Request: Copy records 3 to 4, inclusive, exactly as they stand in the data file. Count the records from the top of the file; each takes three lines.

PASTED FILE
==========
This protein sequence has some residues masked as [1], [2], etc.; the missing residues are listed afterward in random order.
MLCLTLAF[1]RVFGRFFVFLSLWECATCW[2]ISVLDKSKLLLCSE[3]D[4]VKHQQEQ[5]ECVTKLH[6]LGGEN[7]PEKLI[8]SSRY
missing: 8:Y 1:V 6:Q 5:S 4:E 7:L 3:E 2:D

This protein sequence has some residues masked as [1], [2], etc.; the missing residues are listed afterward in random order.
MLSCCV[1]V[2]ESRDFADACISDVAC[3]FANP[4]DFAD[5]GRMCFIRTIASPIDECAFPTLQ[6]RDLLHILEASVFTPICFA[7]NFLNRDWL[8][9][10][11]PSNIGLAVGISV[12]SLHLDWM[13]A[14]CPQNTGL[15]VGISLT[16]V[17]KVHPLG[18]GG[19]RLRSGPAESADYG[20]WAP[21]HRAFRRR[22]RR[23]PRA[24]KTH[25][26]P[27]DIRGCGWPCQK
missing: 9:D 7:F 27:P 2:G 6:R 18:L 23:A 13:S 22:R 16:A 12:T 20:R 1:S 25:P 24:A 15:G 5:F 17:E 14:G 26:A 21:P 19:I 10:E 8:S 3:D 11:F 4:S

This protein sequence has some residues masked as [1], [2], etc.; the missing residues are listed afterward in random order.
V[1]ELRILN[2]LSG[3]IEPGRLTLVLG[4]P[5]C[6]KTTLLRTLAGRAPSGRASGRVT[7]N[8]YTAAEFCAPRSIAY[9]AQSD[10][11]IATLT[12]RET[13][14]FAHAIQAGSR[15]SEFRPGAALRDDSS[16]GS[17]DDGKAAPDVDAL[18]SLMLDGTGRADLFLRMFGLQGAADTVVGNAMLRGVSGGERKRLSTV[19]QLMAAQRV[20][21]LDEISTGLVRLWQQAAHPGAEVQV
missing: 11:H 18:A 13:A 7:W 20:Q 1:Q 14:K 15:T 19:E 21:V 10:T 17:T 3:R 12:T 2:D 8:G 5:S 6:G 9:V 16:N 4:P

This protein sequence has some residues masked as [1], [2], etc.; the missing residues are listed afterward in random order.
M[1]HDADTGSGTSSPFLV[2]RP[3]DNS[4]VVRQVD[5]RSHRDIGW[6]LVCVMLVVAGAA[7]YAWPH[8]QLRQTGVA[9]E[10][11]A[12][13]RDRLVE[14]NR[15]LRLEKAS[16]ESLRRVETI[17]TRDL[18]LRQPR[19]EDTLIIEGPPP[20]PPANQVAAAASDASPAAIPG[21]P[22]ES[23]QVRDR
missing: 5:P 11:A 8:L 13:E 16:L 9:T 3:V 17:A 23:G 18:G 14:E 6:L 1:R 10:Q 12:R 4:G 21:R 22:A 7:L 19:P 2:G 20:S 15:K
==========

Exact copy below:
This protein sequence has some residues masked as [1], [2], etc.; the missing residues are listed afterward in random order.
V[1]ELRILN[2]LSG[3]IEPGRLTLVLG[4]P[5]C[6]KTTLLRTLAGRAPSGRASGRVT[7]N[8]YTAAEFCAPRSIAY[9]AQSD[10][11]IATLT[12]RET[13][14]FAHAIQAGSR[15]SEFRPGAALRDDSS[16]GS[17]DDGKAAPDVDAL[18]SLMLDGTGRADLFLRMFGLQGAADTVVGNAMLRGVSGGERKRLSTV[19]QLMAAQRV[20][21]LDEISTGLVRLWQQAAHPGAEVQV
missing: 11:H 18:A 13:A 7:W 20:Q 1:Q 14:K 15:T 19:E 21:V 10:T 17:T 3:R 12:T 2:D 8:G 5:S 6:G 9:V 16:N 4:P

This protein sequence has some residues masked as [1], [2], etc.; the missing residues are listed afterward in random order.
M[1]HDADTGSGTSSPFLV[2]RP[3]DNS[4]VVRQVD[5]RSHRDIGW[6]LVCVMLVVAGAA[7]YAWPH[8]QLRQTGVA[9]E[10][11]A[12][13]RDRLVE[14]NR[15]LRLEKAS[16]ESLRRVETI[17]TRDL[18]LRQPR[19]EDTLIIEGPPP[20]PPANQVAAAASDASPAAIPG[21]P[22]ES[23]QVRDR
missing: 5:P 11:A 8:L 13:E 16:L 9:T 3:V 17:A 23:G 18:G 14:E 6:L 1:R 10:Q 12:R 4:G 21:R 22:A 7:L 19:P 2:G 20:S 15:K